The Cypriot plan is part of the unprecedented EU response to emerge stronger from the COVID-19 crisis, fostering the green and digital transitions and strengthening resilience and cohesion in our societies. A press release is available online.

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Commission approves €1 billion Cypriot scheme to support enterprises and self-employed individuals in context of coronavirus outbreak

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The European Commission has approved a €1 billion Cypriot scheme to support enterprises and self-employed individuals in the context of the coronavirus outbreak. The scheme was approved under the State Aid Temporary Framework. The support will take the form of state guarantees on new loans. The measure will be open to companies active in all sectors (except the financial sector). The aim of the scheme is to provide liquidity for viable companies which experienced business disruption due to the coronavirus outbreak.

The Commission found that the Cypriot measure is in line with the conditions set out in the Temporary Framework. In particular, the scheme (i) relates to new loans with a minimum maturity of three months and a maximum maturity of six years; (ii) foresees a  coverage of the guarantee limited to 70% of the loan principal; (iii) provides for minimum remuneration of the guarantee; (iv) contains adequate safeguards to ensure that the aid is channelled effectively by the financial intermediaries to the  beneficiaries in need; and (v) ensures that support will be granted no later than 31 December 2021.

The Commission concluded that the measure is necessary, appropriate and proportionate to remedy a serious disturbance in the economy of a member state, in line with Article 107(3)(b) TFEU and the conditions set out in the Temporary Framework. On this basis, the Commission approved the aid measure under EU state aid rules.

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Executive Vice President Margrethe Vestager (pictured), in charge of competition policy, said: “This €1bn scheme will enable Cyprus to support companies and self-employed persons affected by the coronavirus pandemic through the provision of state guarantees on loans. The scheme will help these companies address the liquidity shortages they face due to the ongoing crisis. We will keep working together with member states to find the best solutions to support companies during these difficult times, in line with EU rules.”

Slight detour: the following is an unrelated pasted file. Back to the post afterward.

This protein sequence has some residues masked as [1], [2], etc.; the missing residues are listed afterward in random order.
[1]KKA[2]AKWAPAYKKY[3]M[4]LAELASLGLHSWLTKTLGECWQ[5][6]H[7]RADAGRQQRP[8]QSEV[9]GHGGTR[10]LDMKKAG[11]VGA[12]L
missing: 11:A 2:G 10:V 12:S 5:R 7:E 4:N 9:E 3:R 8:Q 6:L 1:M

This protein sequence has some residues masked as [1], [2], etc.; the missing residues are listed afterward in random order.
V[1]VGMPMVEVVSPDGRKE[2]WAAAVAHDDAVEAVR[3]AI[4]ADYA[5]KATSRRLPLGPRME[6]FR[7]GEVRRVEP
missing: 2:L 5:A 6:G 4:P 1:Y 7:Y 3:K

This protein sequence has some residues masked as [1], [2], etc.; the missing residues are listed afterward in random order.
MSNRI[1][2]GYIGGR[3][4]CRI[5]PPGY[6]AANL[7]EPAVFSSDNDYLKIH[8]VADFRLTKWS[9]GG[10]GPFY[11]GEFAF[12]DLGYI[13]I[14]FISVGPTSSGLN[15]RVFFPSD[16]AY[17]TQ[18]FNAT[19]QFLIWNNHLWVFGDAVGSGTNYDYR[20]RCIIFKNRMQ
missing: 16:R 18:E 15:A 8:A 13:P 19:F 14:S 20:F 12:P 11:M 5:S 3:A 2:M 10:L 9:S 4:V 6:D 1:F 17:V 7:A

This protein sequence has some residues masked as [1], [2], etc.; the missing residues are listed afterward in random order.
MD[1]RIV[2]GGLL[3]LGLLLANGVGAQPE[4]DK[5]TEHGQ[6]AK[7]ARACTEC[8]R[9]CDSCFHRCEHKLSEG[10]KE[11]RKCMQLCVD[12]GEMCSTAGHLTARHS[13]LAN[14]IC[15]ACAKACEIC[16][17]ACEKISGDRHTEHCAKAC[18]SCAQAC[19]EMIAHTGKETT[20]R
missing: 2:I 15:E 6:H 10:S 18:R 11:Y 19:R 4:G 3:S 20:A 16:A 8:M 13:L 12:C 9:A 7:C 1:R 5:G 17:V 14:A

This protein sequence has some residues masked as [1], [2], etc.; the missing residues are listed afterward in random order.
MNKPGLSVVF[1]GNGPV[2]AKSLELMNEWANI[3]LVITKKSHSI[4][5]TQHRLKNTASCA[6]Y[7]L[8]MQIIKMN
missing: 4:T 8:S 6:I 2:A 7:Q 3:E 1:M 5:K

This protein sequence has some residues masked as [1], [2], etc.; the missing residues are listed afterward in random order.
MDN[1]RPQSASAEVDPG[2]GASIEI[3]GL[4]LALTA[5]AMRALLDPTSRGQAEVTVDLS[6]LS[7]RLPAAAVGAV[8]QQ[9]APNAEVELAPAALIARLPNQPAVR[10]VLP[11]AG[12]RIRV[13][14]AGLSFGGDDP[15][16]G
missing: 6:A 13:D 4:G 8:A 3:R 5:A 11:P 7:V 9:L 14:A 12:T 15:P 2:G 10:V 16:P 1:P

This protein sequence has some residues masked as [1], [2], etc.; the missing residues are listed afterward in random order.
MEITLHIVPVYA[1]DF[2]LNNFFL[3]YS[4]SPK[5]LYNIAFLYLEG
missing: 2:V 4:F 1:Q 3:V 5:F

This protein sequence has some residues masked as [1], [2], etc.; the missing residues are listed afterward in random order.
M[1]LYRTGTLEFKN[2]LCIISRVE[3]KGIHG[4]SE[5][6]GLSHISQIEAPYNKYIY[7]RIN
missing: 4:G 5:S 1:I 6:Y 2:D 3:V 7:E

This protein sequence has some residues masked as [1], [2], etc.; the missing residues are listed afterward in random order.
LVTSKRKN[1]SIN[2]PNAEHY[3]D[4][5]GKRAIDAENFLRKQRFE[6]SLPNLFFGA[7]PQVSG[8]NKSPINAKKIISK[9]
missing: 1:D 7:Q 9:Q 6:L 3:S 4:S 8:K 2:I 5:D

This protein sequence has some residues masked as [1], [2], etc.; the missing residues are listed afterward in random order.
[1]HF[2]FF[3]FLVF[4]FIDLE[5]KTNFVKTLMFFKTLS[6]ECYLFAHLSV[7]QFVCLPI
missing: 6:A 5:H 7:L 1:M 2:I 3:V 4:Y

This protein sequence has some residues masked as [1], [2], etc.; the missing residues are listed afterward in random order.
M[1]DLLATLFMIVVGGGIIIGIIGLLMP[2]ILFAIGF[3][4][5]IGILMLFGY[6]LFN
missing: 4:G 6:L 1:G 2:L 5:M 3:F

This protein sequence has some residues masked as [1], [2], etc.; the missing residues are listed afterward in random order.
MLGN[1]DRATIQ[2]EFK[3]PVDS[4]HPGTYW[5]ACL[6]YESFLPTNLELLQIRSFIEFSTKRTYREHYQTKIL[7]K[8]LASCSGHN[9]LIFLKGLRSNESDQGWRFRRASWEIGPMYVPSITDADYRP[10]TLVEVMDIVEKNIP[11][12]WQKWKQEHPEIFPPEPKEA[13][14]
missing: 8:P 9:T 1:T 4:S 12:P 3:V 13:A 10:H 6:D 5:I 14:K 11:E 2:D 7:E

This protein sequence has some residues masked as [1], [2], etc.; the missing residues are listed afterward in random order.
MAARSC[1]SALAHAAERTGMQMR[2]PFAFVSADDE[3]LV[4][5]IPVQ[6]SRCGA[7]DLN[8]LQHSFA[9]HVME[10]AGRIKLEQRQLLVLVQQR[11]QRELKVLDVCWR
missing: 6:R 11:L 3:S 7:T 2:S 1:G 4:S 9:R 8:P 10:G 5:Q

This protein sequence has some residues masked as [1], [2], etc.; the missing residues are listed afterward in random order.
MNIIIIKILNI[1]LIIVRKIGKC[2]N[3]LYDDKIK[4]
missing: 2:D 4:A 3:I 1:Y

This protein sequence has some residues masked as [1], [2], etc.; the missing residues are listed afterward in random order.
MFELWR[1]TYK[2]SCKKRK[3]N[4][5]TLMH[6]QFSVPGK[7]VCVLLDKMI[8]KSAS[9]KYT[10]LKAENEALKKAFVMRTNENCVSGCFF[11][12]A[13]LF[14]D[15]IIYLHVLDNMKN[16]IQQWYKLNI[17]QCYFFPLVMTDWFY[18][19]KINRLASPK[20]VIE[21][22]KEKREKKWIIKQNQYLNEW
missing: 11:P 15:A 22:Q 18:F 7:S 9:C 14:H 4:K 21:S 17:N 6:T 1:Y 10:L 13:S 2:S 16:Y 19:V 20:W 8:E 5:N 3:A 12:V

A press release is available online.

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Commission welcomes next step on the approval of the recovery and resilience plans of Croatia, Cyprus, Lithuania and Slovenia

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The European Commission has welcomed the positive exchange of views on the Council implementing decisions on the approval of national recovery and resilience plans for Croatia, Cyprus, Lithuania and Slovenia held on 26 July, at the informal videoconference of EU Economy and Finance Ministers (ECOFIN). These plans set out the measures that will be supported by the Recovery and Resilience Facility (RRF). The RRF is at the heart of NextGenerationEU, which will provide €800 billion (in current prices) to support investments and reforms across the EU. The Council implementing decisions will be formally adopted by written procedure shortly.

This formal adoption will pave the way for the payment of up to 13% of the total allocated amount for each of these member states in pre-financing. The Commission aims to disburse the first pre-financing as quickly as possible, following the signing of the bilateral financing agreements and, where relevant, loan agreements. The Commission will then authorise further disbursements based on the satisfactory fulfilment of the milestones and targets outlined in each of the Council Implementing Decisions, reflecting progress on the implementation of the investments and reforms covered in the plans.